The term, Spey hackle can bring to mind several different
sizes, types and textured feathers. The history of Spey
Flies began in the UK. When Tyers tied the early Speys,
they were able to get feathers that are now illegal or
just don't exist at any price these days. When we use
Spey flies, we are usually attempting to imitate any of
several Crustaceans, aquatic insects or, just putting
something "buggy" in front of Salmon and/or Steelhead.
In "the salt" these fish feed on many things including
shrimp and, small fish. It isn't any coincidence that many
Spey Flies have a distinctive shrimp like appearance to them.
These flies often require long, soft barbed hackle to imitate
the legs, pincers and antennae of shrimp.
Among the original feathers used for Spey Flies were Heron,
Eagle and, the wide side feathers on the tail of the Rooster.
Of course, Eagle and Heron are not permitted any longer so,
alternatives had to be found. Later Tyers use shlapen (the
feathers in and around the tail of Roosters), Blue Eared
Pheasant (also the White and the Brown Eared Pheasants),
"burned" Goose feathers, marabou and, about any other soft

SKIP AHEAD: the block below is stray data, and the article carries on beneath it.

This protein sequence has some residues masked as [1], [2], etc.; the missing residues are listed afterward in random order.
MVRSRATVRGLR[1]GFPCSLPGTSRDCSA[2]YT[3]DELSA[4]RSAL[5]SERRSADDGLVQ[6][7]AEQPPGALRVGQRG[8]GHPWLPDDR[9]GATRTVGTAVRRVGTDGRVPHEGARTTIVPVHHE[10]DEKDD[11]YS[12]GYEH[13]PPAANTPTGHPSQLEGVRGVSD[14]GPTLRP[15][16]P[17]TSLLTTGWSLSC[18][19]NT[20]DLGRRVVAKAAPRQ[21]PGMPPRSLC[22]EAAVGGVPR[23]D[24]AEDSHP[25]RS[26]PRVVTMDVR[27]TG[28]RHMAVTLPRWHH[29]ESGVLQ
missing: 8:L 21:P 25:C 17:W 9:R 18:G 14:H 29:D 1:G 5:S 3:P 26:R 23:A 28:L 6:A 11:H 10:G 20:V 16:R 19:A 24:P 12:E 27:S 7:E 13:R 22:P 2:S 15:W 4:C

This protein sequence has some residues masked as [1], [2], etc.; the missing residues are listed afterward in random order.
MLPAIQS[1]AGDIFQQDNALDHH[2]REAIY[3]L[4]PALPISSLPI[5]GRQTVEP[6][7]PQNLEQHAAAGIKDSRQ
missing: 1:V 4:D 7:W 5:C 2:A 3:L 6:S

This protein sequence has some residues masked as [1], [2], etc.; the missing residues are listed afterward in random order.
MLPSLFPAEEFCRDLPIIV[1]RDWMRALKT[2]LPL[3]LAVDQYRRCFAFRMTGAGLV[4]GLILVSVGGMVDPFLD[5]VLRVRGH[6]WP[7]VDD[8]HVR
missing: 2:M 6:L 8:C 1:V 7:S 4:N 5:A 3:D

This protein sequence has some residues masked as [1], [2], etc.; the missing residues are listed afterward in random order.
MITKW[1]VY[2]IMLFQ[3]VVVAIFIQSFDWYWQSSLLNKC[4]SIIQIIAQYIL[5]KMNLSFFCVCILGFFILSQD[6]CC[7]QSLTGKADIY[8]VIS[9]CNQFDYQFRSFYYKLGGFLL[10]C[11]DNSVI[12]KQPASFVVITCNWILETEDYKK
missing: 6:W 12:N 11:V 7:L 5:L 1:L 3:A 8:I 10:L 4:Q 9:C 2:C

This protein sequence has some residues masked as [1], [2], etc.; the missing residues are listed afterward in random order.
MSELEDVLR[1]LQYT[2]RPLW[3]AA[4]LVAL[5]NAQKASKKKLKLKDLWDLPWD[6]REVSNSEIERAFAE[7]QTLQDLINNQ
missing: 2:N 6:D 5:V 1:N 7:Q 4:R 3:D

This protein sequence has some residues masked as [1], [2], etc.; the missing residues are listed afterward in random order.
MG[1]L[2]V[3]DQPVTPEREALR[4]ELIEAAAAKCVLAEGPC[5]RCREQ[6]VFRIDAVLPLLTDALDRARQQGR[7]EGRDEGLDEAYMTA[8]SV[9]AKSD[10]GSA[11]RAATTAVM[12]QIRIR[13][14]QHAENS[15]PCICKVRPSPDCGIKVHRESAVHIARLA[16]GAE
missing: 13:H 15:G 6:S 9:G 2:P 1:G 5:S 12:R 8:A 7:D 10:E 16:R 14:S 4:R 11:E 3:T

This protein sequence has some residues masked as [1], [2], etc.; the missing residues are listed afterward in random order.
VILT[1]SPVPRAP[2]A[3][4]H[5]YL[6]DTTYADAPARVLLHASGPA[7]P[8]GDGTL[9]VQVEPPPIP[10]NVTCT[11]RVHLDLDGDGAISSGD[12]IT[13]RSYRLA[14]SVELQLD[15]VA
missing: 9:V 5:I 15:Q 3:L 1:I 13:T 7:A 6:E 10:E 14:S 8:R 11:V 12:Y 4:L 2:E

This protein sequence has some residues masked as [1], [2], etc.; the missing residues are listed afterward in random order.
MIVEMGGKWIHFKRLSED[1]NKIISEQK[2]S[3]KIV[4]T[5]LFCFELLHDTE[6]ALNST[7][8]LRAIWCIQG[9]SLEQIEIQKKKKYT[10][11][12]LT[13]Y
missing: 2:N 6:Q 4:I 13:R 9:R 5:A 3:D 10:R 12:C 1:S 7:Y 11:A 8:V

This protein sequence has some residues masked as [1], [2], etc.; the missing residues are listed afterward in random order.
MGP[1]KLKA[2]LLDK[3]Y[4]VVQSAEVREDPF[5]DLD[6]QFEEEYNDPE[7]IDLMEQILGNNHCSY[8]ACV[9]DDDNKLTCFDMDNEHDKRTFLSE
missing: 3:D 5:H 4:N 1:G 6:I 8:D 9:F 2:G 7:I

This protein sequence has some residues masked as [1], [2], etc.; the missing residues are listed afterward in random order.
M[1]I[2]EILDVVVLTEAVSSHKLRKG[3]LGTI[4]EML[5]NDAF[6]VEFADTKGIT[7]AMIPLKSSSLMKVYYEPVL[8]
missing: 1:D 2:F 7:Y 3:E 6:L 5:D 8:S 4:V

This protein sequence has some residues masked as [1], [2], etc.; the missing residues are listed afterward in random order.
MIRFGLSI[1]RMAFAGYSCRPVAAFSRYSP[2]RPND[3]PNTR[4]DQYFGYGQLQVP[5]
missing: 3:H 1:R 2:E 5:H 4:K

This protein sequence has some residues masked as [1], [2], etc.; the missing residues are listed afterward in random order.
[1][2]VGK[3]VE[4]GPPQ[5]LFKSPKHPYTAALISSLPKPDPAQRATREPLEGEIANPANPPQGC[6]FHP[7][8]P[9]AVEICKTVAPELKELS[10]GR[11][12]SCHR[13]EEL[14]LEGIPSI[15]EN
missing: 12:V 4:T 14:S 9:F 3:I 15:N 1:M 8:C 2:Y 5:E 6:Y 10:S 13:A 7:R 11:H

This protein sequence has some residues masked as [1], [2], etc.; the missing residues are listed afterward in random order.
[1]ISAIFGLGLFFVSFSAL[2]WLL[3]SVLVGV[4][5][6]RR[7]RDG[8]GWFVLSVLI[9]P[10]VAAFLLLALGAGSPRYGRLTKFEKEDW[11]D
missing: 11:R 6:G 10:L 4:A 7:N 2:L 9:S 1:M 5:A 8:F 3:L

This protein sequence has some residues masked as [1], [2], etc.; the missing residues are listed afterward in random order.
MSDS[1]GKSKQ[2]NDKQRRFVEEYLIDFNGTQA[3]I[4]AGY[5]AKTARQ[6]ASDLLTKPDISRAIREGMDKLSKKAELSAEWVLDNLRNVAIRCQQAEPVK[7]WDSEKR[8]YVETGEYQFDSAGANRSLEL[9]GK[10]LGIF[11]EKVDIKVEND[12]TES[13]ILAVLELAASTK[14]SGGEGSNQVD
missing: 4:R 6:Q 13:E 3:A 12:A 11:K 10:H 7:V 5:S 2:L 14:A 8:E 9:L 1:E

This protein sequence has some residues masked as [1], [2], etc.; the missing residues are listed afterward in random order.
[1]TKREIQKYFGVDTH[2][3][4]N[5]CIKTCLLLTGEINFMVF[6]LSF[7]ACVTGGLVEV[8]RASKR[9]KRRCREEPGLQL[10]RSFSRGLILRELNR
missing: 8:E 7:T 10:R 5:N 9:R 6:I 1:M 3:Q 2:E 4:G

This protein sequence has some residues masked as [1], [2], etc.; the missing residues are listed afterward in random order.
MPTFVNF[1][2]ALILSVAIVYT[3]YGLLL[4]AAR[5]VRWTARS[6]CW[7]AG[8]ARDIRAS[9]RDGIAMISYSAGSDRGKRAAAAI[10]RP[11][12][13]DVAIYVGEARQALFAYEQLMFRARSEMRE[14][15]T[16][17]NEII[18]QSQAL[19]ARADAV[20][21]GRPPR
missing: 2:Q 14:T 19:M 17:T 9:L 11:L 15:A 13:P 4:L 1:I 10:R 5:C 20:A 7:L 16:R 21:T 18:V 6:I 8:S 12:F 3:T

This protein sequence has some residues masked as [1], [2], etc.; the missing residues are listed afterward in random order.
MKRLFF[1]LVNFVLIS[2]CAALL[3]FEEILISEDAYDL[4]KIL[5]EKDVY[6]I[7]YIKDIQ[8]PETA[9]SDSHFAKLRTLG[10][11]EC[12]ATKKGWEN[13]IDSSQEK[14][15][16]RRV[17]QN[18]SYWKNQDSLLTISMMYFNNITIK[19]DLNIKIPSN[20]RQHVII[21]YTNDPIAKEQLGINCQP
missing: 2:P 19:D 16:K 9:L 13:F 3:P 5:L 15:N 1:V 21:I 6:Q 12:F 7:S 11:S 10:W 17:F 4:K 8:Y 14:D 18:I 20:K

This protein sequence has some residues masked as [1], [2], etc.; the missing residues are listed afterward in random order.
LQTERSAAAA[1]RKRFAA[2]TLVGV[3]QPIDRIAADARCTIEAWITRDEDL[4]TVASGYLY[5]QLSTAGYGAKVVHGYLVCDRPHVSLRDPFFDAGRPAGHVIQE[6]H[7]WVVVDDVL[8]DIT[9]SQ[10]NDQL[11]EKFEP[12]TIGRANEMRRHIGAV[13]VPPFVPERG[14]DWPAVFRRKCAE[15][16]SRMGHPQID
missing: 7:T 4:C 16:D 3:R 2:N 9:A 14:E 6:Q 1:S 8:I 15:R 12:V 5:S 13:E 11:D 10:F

feathers that have some length to the barbs.
The conventional ways to use these feathers were to either
strip one side of the feather or, to "fold" the hackle and
wrap the feather in the conventional manner. Tying the fly
in this manner will result with a bump at the head caused
by the bulk of the shaft (rachis). This bulk is even more
pronounced with some of the feathers whose shafts have a
"fast taper" to them, that is, the shaft goes from fine at
the tip to very thick a short distance down the shaft. The
bulky part of the shaft ends up right at the head and some
patterns require several wraps of the hackle at that point.
That bulk makes it difficult at best to tie in a wing that
sits low and, doesn't allow for a very small head in many
cases. Some feathers have finer shafts like schlapen than
others do. Good schlapen will have a very fine shaft for most
of its length. Blue Eared Pheasant has a relatively short
usable area of the feather and a thicker shaft than schlapen.
The Eared Pheasants have a distinctive texture though and it's
desirable for many patterns. To minimize bulk and get the effects
of multiple turns of hackle, the Tyer can tie the fly with a
"false" beard. That is, to tie a bunch of hackle barbs on at
the head without the shaft. This method works well enough for
For the last few years, I have been using feathers I have
removed the shafts from the hackle. This provides a hackle
that can be wrapped through the body and, several turns at
the head with virtually no bulk. The other big plus for
striping the shaft this way is that you end up with two
usable hackles rather than one, a factor to consider when
using expensive feathers. The technique for stripping is
simple and will work on almost any feather. The exceptions
are some feathers that have been burned, bleached and/or dyed.
These feathers tend to be brittle and do not strip well.
With this method, you can even strip the shaft from a Pheasant
tail and use it for hackle on your Speys although, these